Tag Archives: windows

Templating Monitoring of Windows Services

About a year ago, I was inspired by Raymond Kuiper’s Zen and the Art of Zabbix Template Design, and decided to start applying its practices to my own environment. If you’re not familiar with it, I would strongly recommend looking at the linked page, as well his video presentation on the subject. The idea is to create small “Task” templates for very specialized purposes, and then group those into more generalized “Duty” templates, which are grouped into even more generalized “Role” templates that provide a scope for the function of the generalized server, and that finally nests inside of a “Profile” template which gets applied to the monitored server. The process creates an extremely modular system that is very easy to manage. One of the key concepts is to rely on discovery as much as possible to maintain this modularity.

Among the first places I put this into practice was to monitor Windows services. I had envisioned several task templates for monitoring Windows services – one for DFS (distributed file services), one for SQL services, one for Skype For Business services, etc. The only functional differences between them would be that the filters used in each rule would pick just the services for that particular task.

In practice, just doing this created a problem, because while Zabbix does have a very nice Windows service.discovery item, it can only exist once per server. It was easy to create the Tplt::Task::Win::Services::DFS and Tplt::Task::Win::Services::SQL “Task” templates, however trying to link these into the same parent “Duty” template Tplt::Duty::MSSQLServer gave an error like this:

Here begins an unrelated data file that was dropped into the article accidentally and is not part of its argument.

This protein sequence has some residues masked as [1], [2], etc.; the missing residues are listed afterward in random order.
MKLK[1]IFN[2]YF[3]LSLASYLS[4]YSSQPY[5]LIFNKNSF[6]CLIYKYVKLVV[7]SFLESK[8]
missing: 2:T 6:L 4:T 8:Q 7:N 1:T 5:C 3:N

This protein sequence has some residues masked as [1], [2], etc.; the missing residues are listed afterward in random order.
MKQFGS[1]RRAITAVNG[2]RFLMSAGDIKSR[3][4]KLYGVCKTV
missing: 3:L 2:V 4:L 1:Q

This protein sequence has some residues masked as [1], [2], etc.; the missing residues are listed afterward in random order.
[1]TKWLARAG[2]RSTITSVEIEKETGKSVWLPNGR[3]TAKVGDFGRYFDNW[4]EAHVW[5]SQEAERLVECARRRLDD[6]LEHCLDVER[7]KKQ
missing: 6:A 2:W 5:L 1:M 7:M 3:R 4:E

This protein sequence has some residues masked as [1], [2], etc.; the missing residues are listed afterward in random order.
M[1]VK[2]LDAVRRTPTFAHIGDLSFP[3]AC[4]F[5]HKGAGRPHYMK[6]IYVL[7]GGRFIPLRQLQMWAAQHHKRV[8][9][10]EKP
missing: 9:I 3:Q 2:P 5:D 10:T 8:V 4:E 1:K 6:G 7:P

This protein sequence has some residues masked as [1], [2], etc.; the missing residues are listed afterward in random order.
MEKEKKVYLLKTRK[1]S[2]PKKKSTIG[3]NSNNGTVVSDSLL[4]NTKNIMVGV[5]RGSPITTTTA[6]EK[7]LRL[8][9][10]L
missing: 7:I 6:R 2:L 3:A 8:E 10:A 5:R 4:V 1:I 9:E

- Discovery rule "service.discovery" already exists on ...

So – how to address this? Continue reading Templating Monitoring of Windows Services

Proxy dependency using the API

One common question we often hear on IRC is: how to make hosts depend on their proxy. The problem being that when a proxy is unable to send data to the server for a long enough time, the nodata() triggers on hosts monitored by the proxy start to fire.
A possible end result is illustrated perfectly by quoting one of the users in #zabbix @ irc.freenode.net

<someuser> lets say one of my large proxies falls behind. I can receive like 2k mails.

Obviously, receiving such a quantity of notifications doesn’t help you correct the issue.

Continue reading Proxy dependency using the API